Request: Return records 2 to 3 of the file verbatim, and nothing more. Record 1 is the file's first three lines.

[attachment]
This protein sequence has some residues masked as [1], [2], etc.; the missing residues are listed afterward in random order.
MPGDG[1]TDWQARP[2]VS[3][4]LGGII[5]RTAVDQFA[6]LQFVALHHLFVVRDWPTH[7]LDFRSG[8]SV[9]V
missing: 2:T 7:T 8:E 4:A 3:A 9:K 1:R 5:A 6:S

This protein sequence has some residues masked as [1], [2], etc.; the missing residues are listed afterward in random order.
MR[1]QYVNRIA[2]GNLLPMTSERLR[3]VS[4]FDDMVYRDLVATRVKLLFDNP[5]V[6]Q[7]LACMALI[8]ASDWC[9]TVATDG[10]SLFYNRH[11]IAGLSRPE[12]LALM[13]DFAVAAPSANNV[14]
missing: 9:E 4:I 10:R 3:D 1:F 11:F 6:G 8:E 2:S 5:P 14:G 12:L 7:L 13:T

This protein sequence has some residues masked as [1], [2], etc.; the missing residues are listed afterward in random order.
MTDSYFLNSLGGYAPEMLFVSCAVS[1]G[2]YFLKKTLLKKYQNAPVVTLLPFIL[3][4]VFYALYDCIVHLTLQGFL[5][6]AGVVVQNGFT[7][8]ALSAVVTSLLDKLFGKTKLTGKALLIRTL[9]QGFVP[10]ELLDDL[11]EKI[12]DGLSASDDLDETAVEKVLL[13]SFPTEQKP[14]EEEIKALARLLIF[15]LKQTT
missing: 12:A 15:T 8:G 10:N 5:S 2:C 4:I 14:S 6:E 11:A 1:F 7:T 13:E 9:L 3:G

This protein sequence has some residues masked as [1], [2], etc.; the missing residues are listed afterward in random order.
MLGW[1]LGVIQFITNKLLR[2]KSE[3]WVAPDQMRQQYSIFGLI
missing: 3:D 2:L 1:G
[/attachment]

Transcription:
This protein sequence has some residues masked as [1], [2], etc.; the missing residues are listed afterward in random order.
MR[1]QYVNRIA[2]GNLLPMTSERLR[3]VS[4]FDDMVYRDLVATRVKLLFDNP[5]V[6]Q[7]LACMALI[8]ASDWC[9]TVATDG[10]SLFYNRH[11]IAGLSRPE[12]LALM[13]DFAVAAPSANNV[14]
missing: 9:E 4:I 10:R 3:D 1:F 11:F 6:G 8:E 2:S 5:P 14:G 12:L 7:L 13:T

This protein sequence has some residues masked as [1], [2], etc.; the missing residues are listed afterward in random order.
MTDSYFLNSLGGYAPEMLFVSCAVS[1]G[2]YFLKKTLLKKYQNAPVVTLLPFIL[3][4]VFYALYDCIVHLTLQGFL[5][6]AGVVVQNGFT[7][8]ALSAVVTSLLDKLFGKTKLTGKALLIRTL[9]QGFVP[10]ELLDDL[11]EKI[12]DGLSASDDLDETAVEKVLL[13]SFPTEQKP[14]EEEIKALARLLIF[15]LKQTT
missing: 12:A 15:T 8:G 10:N 5:S 2:C 4:I 14:S 6:E 11:A 1:F 7:T 13:E 9:L 3:G